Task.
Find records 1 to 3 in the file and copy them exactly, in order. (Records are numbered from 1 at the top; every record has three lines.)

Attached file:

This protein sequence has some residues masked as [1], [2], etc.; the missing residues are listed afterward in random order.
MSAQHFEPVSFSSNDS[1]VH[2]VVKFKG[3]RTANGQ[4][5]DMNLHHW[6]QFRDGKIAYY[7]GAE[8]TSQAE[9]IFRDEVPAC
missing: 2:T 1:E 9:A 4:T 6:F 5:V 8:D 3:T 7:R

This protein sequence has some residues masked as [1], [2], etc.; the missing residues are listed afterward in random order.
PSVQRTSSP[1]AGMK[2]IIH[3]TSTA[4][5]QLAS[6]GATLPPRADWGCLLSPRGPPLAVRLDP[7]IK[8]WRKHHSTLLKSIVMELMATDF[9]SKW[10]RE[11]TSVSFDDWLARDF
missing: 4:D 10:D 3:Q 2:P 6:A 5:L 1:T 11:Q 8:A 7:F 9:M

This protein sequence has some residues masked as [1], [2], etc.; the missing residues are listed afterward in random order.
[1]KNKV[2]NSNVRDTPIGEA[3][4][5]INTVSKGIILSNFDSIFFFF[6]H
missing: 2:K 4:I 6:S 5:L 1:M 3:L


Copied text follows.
This protein sequence has some residues masked as [1], [2], etc.; the missing residues are listed afterward in random order.
MSAQHFEPVSFSSNDS[1]VH[2]VVKFKG[3]RTANGQ[4][5]DMNLHHW[6]QFRDGKIAYY[7]GAE[8]TSQAE[9]IFRDEVPAC
missing: 2:T 1:E 9:A 4:T 6:F 5:V 8:D 3:T 7:R

This protein sequence has some residues masked as [1], [2], etc.; the missing residues are listed afterward in random order.
PSVQRTSSP[1]AGMK[2]IIH[3]TSTA[4][5]QLAS[6]GATLPPRADWGCLLSPRGPPLAVRLDP[7]IK[8]WRKHHSTLLKSIVMELMATDF[9]SKW[10]RE[11]TSVSFDDWLARDF
missing: 4:D 10:D 3:Q 2:P 6:A 5:L 1:T 11:Q 8:A 7:F 9:M

This protein sequence has some residues masked as [1], [2], etc.; the missing residues are listed afterward in random order.
[1]KNKV[2]NSNVRDTPIGEA[3][4][5]INTVSKGIILSNFDSIFFFF[6]H
missing: 2:K 4:I 6:S 5:L 1:M 3:L